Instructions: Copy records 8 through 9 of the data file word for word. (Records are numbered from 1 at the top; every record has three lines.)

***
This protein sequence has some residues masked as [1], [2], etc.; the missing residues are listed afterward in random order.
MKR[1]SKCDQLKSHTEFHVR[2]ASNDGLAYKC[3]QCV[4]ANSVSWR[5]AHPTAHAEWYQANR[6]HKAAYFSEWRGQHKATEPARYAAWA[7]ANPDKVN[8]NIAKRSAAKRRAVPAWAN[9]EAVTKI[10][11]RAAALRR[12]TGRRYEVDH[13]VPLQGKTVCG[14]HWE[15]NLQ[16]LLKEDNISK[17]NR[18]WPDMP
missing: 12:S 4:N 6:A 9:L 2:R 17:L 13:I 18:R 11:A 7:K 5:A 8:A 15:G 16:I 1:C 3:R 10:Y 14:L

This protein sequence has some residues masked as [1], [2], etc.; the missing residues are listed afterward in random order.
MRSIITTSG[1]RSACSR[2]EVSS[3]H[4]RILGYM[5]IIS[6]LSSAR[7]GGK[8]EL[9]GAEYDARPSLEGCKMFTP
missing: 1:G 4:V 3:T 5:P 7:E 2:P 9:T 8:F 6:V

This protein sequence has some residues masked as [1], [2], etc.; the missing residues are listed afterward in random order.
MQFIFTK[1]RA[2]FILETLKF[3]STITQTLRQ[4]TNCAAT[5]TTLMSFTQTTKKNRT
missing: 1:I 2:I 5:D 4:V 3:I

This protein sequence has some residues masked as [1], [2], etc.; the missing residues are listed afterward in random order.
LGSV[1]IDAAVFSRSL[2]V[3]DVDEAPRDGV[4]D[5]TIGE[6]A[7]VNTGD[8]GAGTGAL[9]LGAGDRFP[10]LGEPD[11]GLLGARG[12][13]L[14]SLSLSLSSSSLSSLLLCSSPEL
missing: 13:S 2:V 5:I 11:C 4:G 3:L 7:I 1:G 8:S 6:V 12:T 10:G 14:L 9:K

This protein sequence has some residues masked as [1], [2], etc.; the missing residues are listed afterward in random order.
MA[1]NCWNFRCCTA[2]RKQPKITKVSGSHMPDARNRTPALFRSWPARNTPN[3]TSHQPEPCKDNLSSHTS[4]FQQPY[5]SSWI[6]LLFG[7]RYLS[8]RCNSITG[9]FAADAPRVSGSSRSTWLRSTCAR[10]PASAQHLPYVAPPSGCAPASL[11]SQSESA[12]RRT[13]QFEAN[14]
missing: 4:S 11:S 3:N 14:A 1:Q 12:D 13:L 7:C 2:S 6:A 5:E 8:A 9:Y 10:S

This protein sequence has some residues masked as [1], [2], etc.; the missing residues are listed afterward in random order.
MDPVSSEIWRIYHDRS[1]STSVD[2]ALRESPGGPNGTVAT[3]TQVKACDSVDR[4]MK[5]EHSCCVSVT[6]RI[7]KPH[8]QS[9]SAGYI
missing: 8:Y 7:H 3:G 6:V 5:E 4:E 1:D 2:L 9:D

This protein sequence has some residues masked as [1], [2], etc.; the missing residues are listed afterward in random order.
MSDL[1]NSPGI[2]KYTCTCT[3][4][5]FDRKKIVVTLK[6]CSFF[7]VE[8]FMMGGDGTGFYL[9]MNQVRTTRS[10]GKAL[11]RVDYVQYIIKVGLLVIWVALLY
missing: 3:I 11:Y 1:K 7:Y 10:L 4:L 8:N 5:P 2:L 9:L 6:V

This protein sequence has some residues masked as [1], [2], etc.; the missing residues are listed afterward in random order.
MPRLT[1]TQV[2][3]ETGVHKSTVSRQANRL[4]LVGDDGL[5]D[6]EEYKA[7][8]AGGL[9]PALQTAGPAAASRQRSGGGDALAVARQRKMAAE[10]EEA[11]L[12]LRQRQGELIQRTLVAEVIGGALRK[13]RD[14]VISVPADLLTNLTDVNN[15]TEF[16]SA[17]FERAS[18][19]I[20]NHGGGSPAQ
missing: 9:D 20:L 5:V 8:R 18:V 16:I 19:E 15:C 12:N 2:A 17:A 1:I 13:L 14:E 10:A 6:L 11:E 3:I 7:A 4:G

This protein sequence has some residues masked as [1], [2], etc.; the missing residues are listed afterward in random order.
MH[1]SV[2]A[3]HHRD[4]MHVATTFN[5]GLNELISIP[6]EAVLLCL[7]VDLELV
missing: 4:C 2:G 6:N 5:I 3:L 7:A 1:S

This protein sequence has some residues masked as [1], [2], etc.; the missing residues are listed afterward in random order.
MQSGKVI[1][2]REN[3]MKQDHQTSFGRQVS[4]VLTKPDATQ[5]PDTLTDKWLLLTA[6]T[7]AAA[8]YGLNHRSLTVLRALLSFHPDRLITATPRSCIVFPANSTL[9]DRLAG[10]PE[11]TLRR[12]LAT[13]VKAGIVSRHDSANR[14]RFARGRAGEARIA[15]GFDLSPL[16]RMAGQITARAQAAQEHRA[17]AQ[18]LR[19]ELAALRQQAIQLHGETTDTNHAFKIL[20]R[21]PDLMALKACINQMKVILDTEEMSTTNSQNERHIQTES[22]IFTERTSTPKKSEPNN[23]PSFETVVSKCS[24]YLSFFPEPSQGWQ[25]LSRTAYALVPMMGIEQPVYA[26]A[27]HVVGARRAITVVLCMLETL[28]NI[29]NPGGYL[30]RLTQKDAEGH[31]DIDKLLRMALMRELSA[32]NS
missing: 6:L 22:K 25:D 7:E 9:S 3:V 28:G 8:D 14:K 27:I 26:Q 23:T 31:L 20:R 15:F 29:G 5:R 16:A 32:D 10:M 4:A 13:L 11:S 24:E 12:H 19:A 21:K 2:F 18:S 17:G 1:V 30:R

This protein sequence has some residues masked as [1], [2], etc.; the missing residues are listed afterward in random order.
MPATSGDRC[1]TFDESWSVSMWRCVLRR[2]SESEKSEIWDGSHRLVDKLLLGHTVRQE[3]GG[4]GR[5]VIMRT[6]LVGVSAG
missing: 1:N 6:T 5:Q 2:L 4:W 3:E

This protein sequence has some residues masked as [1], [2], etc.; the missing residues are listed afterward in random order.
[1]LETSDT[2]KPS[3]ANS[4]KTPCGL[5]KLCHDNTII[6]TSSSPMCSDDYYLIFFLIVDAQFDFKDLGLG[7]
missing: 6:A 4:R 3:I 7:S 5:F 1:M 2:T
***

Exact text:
This protein sequence has some residues masked as [1], [2], etc.; the missing residues are listed afterward in random order.
MPRLT[1]TQV[2][3]ETGVHKSTVSRQANRL[4]LVGDDGL[5]D[6]EEYKA[7][8]AGGL[9]PALQTAGPAAASRQRSGGGDALAVARQRKMAAE[10]EEA[11]L[12]LRQRQGELIQRTLVAEVIGGALRK[13]RD[14]VISVPADLLTNLTDVNN[15]TEF[16]SA[17]FERAS[18][19]I[20]NHGGGSPAQ
missing: 9:D 20:L 5:V 8:R 18:V 16:I 19:E 15:C 12:N 2:A 17:A 1:I 13:L 14:E 10:A 6:L 11:E 3:I 7:A 4:G

This protein sequence has some residues masked as [1], [2], etc.; the missing residues are listed afterward in random order.
MH[1]SV[2]A[3]HHRD[4]MHVATTFN[5]GLNELISIP[6]EAVLLCL[7]VDLELV
missing: 4:C 2:G 6:N 5:I 3:L 7:A 1:S